By Chris Yeung –
With the grand “Belt and Road” initiative as the wrapping paper, China’s Number Three man Zhang Dejiang has delivered a gift with economic candies and political bitter pills for the people of Hong Kong during his three-day “inspection” ended on Thursday.
Zhang, who ranks below Xi Jinping and Li Keqiang in the powerful Communist Party Politburo Standing Committee hierarchy, was full of promises of “backing Hong Kong” in his address to an international audience at the “Belt and Road” forum on Wednesday.
Citing the city’s proximity to the motherland, he said Hong Kong stood to benefit from the opportunities arisen from the country’s strategic “Belt and Road” initiative. In a bid to convince sceptics the strategy initiated by Xi is just grand talk, Zhang listed four areas where Hong Kong could participate.
They include professional services, financial services, “people-to-people exchanges” and cooperation with the mainland on developing businesses along the land and sea routes connecting China with the rest of Eurasia.
It may sound more specific than what has been uttered by Chinese officials in the past few years. But businesses, in particular those in small- and medium-size scale, can be pardoned for remaining doubtful and unsure about how they could gain from the “Belt and Road”
One country, two systems the key message
In view of the “new circumstances” of Hong Kong emerging in the past few years, the political messages conveyed by Zhang during his three-day visit, the first by a top leader since the then vice president Hu Jintao visited the city in 2012, are far more important.
While reaffirming Xi’s pledge made in December when meeting with Chief Executive Leung Chun-ying in Beijing that Beijing would not change the “one country, two systems” policy, Zhang has warned against attempts to alter the policy by calling for independence or self-determination.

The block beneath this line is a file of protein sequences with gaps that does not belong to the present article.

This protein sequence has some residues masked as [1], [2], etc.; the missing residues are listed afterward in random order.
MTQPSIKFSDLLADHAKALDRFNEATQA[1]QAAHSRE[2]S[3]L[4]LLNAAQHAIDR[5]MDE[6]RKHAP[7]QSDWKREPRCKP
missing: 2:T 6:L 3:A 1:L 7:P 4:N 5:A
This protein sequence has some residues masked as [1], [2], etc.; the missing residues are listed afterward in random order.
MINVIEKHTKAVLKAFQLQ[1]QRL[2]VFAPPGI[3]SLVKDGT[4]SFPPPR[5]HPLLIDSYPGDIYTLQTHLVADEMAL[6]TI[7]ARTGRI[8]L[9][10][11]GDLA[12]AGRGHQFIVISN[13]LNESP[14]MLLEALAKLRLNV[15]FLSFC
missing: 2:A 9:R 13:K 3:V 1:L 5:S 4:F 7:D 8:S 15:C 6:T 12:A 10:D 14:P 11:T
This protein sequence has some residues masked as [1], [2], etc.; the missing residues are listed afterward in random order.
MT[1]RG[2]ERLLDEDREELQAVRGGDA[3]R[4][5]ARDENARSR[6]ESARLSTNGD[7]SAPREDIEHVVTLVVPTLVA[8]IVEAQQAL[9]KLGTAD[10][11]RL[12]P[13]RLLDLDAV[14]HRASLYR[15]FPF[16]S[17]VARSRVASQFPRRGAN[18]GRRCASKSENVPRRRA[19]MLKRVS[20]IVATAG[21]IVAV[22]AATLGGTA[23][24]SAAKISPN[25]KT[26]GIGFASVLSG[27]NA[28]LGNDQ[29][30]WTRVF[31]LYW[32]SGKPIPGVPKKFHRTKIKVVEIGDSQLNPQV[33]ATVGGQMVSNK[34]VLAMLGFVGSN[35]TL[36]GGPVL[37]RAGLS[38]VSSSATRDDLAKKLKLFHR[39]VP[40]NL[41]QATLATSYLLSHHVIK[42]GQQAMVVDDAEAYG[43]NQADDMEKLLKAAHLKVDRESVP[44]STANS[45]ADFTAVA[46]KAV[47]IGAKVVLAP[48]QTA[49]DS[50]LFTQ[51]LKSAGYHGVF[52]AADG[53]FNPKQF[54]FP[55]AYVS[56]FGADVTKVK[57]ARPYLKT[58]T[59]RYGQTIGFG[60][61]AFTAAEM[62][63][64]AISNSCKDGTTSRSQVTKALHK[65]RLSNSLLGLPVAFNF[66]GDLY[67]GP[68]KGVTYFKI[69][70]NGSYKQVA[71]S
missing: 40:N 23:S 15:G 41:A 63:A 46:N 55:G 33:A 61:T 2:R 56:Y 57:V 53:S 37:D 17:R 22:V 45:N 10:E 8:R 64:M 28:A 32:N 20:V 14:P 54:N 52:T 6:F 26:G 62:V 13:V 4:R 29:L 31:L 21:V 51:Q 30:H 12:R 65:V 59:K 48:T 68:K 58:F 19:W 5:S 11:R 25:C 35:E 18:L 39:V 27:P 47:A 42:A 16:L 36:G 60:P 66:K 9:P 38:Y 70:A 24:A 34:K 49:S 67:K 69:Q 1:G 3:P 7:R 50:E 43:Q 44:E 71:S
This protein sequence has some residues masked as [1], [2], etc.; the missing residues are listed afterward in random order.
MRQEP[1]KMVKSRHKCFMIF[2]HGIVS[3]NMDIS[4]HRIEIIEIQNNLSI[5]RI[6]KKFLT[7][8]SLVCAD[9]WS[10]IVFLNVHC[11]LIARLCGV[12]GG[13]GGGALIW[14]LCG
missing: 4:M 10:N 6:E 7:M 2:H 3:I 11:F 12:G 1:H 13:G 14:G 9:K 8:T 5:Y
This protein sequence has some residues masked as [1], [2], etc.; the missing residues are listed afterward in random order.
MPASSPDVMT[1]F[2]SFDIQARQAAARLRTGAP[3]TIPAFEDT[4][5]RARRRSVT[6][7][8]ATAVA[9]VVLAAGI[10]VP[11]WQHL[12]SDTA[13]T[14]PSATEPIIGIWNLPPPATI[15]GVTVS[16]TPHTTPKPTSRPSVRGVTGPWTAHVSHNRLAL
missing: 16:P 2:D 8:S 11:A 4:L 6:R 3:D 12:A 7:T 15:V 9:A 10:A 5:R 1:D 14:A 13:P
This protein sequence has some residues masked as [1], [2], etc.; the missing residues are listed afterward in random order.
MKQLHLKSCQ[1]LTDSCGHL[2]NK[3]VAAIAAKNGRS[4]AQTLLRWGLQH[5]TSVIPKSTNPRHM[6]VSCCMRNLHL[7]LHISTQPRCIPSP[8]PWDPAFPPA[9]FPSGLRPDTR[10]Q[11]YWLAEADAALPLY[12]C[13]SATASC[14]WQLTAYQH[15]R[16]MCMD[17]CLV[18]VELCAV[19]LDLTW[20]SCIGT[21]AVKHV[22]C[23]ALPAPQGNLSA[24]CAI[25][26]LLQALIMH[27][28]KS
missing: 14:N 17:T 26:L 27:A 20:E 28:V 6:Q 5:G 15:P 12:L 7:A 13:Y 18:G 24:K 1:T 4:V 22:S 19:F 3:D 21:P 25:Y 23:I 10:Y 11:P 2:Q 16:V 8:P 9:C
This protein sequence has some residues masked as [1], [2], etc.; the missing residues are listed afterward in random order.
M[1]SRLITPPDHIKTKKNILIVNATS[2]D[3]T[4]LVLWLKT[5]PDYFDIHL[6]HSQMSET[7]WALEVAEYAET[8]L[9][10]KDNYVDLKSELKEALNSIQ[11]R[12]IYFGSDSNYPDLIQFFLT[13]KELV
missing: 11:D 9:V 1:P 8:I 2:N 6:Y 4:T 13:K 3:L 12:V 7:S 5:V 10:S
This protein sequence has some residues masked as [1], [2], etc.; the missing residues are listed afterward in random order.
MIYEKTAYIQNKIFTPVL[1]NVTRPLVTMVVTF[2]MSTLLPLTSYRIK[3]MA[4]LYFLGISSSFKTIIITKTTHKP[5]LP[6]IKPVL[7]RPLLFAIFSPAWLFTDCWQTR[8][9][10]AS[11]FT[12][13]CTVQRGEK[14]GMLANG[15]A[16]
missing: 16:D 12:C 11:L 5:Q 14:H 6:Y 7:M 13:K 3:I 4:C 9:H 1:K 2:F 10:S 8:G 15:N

He said pro-independence moves would not succeed and would bring about chaos with the whole society having to foot the bill.
Beijing’s pledge of “one country, two systems” may sound music to the ears of Hong Kong people. But Beijing’s latest thinking about the policy as shown in some arrangements of programmes during the visit have caused unease among the populace.
Speaking at a post-visit press briefing, Central Government’s Liaison Office Director Zhang Xiaoming described as one of the new arrangements the reporting session by the Chief Executive and senior principal officials (Chief Secretary, Financial Secretary and Justice Secretary) to Zhang during the visit.
He said the session for state leader to hear work report from top SAR officials demonstrated the proper relationship between the central government and the SAR under the “one country, two systems” policy.
His elaboration is in line with the description of the official Xinhua news agency of Zhang Dejiang’s visit as an “inspection”, which is used when state leaders pay visits to local cities in the mainland.
Get Hong Kong-central relations right
They are among the arrangements Beijing are now keen to make it right to avoid any confusion and misunderstanding about the status of Hong Kong. However special and highly-autonomous it is, it is part of China and its government is under the central government led by the Chinese Communist Party.
Beijing’s assertion of their authority over Hong Kong under the constitutional order contradicts, at least in spirit, of its delegation of powers to the SAR for it to run the domestic affairs on their own, except for defence and foreign affairs and matters relating to the mainland.
If the “reporting of work” session and description of the visit as “inspection” sound a game of semantics and political symbolism, Zhang Dejiang is more specific when it comes to the issue of Hong Kong independence and self-determination and protests.
He warned calls for independence and self-determination would not succeed. He expressed hope that the SAR government and judiciary would strictly enforce the law and not to condone unlawful acts.
Whether it could be interpreted as pressure on officials and judges is in the eyes of beholders. But it reflects a change of tact of Beijing towards Hong Kong. While reasserting their authority over the SAR, they are giving a not-so-subtle reminder to the government and judiciary about how they should alleged unlawful protests and political dissent acts.
Chris Yeung is founder and editor of the Voice of Hong Kong website. He is a veteran journalist formerly worked with the South China Morning Post and the Hong Kong Economic Journal. He writes on Greater China issues.
Photo: VOHK and GIS pictures